Ivy Takes Care

Ivy Takes Care
Age Range
Release Date
February 12, 2013
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Brokenhearted after her best friend leaves for the entire summer, Ivy rallies and finds herself something new and exciting to do: she hires herself out to look after people’s farm animals and pets while they’re away. So begins a summer of discovery and definition for tenderhearted but sensible Ivy, who must win over the stubborn pony Chestnut, take on the training of a puppy named Inca, and patiently court the trust of the magnificent but scarred racehorse, Andromeda. All this while tending to her own private hurts and hopes, and managing the hapless tagalong Billy Joe, who has a knack for trouble and accidents like nobody else. Celebrated writer Rosemary Wells delivers a compassionately observed and exquisitely distilled novel set in mid-century Nevada about a heroine with an exceptional gift, a heart of gold, and a budding dream for her future.

Editor review

1 review
Taking care of animals
Overall rating
Plot/Characters/Writing Style
Illustrations/Photos (if applicable)
Ivy lives on a dude ranch in Nevada in 1949. Her parents work on the ranch, and money is tight for the family. Ivy tries to keep up with her friend Annie in fashions, but it's hard.When Annie goes off to a ritzy summer camp, Ivy feels that she should send her a friendship ring. To earn the money, she decides to get a job, and since she works well with animals, she posts an ad for her services. Her first job is taking care of a horse while the owners are on vacation. The owner of the ranch has a son, Billy Joe, who likes to follow Ivy around, and she eventually lets him help her. Ivy also cares for a dog that a client of the ranch has to leave for a while when he returns home, and for another horse. Caring for the animals can be dangerous, and Ivy encounters problems with porcupines and snakes. The local vet tells Ivy that she has a talent for caring for animals, so she talks to her parents and decides to start saving money so that perhaps some day, she can go to college.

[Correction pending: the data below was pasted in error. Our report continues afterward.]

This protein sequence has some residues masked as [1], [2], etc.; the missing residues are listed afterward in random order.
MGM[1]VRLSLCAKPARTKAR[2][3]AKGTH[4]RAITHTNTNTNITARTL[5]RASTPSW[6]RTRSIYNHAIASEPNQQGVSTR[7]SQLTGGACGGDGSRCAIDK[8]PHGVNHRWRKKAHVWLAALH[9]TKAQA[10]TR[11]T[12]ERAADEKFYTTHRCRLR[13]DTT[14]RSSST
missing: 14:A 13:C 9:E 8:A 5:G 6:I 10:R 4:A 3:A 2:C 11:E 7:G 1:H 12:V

Good Points
Strengths: This is a lovely, gentle book about animals and about the challenges faced by the rigors of life at this time in Nevada. I knew that this state was a place that people wanting divorces would stay, but hadn't thought about the people working at these ranches. Period details abound-- a ring costs $5 and Ivy gets 50 cents a day for caring for animals, Italian leather shoes are an article of envy, interest in movies and movie stars is addressed. Of course, the big draw is Ivy's experience in caring for animals. This would be an excellent choice for readers who like Henry's Misty of Chincoteague.
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